Tensions, violence erupt following Parliament suspension
Saad El Katatny, speaker of the Egyptian People's Assembly, announced on April 29, the suspension of the assembly's activities for a period of one week as a protest against the Supreme Council of Armed Forces (SCAF) resistance to allow the parliament to appoint a new cabinet.
The decision represents an escalation of the tension between the Islamist-dominated parliament and the SCAF, only weeks before Egypt's presidential elections.
Ali Abdel Fattah, spokesman for the Muslim Brotherhood's Freedom and Justice Party (FJP), told The Caravan that the decision "had been brewing for long enough."
"The decision to suspend the sessions is a form of polite, political protest from the parliament against the unwillingness of SCAF to meet the demands of the Egyptian people," Abdel Fattah added.
On the other hand, Emad Gad, liberal MP and founding member of the Egyptian Social Democratic Party, explained to The Caravan that with his decision to suspend the parliament sessions, El Katatny imposed the will of his party, the FJP, on the rest of the parliament.
"We were all very surprised, no one saw that coming," said Gad. "I'm completely against the way the decision of the suspension was taken. The MPs didn't discuss the decision before El Katatny adjourned the session," he added.
"Why do we need a new cabinet if the new president will appoint one in one month?" Gad asked.
Many opposition blocs in the parliament have voiced their concerns regarding the abrupt manner by which El Katatney took the decision. Several MPs refused to leave the chamber and insisted on going to El Katatny's office to protest.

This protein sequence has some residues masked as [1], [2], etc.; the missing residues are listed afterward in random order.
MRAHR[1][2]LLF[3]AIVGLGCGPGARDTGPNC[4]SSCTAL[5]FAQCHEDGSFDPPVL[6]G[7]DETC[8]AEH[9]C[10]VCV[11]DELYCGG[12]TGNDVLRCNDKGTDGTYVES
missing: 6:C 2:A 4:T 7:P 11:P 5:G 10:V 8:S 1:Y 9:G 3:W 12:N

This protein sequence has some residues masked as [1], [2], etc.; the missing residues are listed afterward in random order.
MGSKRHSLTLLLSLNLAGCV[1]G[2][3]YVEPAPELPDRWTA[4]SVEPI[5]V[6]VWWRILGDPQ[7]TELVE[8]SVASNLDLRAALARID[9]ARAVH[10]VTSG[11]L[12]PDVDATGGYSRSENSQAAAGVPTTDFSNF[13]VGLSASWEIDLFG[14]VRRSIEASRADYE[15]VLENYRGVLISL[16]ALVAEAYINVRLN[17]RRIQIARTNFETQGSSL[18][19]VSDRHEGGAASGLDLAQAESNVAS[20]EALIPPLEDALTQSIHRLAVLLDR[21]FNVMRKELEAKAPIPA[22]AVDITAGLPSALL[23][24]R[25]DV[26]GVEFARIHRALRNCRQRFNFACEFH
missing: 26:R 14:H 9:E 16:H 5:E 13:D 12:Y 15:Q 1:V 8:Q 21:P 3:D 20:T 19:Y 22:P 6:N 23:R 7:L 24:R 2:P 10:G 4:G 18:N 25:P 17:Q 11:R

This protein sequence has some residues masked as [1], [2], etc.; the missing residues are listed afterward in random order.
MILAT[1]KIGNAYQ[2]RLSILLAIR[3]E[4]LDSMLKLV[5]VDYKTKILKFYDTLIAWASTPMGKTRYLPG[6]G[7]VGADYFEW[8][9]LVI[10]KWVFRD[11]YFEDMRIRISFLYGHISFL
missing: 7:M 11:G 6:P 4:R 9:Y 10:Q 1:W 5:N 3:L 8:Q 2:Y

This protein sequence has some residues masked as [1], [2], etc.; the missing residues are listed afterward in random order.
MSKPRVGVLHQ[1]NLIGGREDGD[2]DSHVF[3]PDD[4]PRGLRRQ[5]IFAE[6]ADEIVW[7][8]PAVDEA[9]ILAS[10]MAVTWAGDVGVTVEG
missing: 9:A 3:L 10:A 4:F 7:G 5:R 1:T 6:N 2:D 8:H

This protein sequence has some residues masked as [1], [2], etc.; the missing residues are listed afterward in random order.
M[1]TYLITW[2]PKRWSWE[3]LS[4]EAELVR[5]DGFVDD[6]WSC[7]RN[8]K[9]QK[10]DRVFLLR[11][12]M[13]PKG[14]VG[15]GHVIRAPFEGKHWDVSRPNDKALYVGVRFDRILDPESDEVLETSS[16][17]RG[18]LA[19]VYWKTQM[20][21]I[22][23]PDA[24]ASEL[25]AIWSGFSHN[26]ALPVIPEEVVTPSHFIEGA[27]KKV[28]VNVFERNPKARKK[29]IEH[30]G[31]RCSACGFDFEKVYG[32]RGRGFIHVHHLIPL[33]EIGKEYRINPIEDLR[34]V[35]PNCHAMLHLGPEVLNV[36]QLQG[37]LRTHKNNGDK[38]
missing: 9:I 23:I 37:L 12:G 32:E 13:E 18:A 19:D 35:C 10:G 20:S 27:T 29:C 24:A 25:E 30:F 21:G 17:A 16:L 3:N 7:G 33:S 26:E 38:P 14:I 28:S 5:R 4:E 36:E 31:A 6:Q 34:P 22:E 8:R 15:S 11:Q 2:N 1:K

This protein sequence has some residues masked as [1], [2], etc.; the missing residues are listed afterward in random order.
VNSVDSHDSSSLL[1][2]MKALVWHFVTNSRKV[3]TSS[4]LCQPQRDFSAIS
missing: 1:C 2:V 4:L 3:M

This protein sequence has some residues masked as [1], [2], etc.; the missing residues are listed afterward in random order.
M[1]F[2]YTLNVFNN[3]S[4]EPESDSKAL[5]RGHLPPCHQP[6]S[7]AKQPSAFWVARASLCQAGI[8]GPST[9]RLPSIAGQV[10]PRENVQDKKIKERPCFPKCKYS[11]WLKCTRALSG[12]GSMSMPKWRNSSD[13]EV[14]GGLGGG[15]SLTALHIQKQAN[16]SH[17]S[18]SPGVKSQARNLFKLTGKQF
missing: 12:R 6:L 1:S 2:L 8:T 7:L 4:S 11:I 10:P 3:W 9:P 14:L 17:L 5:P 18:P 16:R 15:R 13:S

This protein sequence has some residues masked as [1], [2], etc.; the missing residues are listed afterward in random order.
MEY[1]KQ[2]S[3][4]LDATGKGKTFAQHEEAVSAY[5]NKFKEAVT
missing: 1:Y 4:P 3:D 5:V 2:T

By April 30, non-FJP members collected 158 signatures for a petition demanding El Katatney to reverse his decision.
Ashraf Thabet, deputy parliamentary speaker, told The Caravan that the way the media is handling the "crisis" is "not helping."
"The problem is simple. Some members want the current cabinet gone, and the others do not. There is nothing we can do before the sessions resume," he said.
The suspension could not have come at a worst time. A few days later, supporters of former Salafi candidate Hazem Salah Abou Ismail marched to the Ministry of Defense to protest his disqualification from the presidential race.
They called for the electoral commission to resign and for an end to military rule.
Late last week, the demonstrations turned violent as unknown groups of men armed with knives, steel pipes and reported firearms attacked the protesters.
At least 11 people were killed before the military and police stepped in and cleared the streets.
Gad says political expediency has unfortunately outweighed the stability and security of the country.
"The FJP is using the parliament as a battlefield to pursue its political aims, not the Egyptian's desires for a stable country," he said.
An accusation to which the FJP's Abdel Fattah responded that "the parliament is Egypt's only elected body and [it] has the right to withdraw the confidence from the current inefficient cabinet."
Meanwhile, the FJP awaits a cabinet reshuffle before the sessions resume on May 6.
"We need to see whether the SCAF is willing to back the revolution or not, we need to see if they will appoint a real revolutionary cabinet or just change a few ministers," said Abdel Fattah.
"This is an anti-revolutionary government. This is a government that's leaving us with queues for bread and gas cylinders," he added.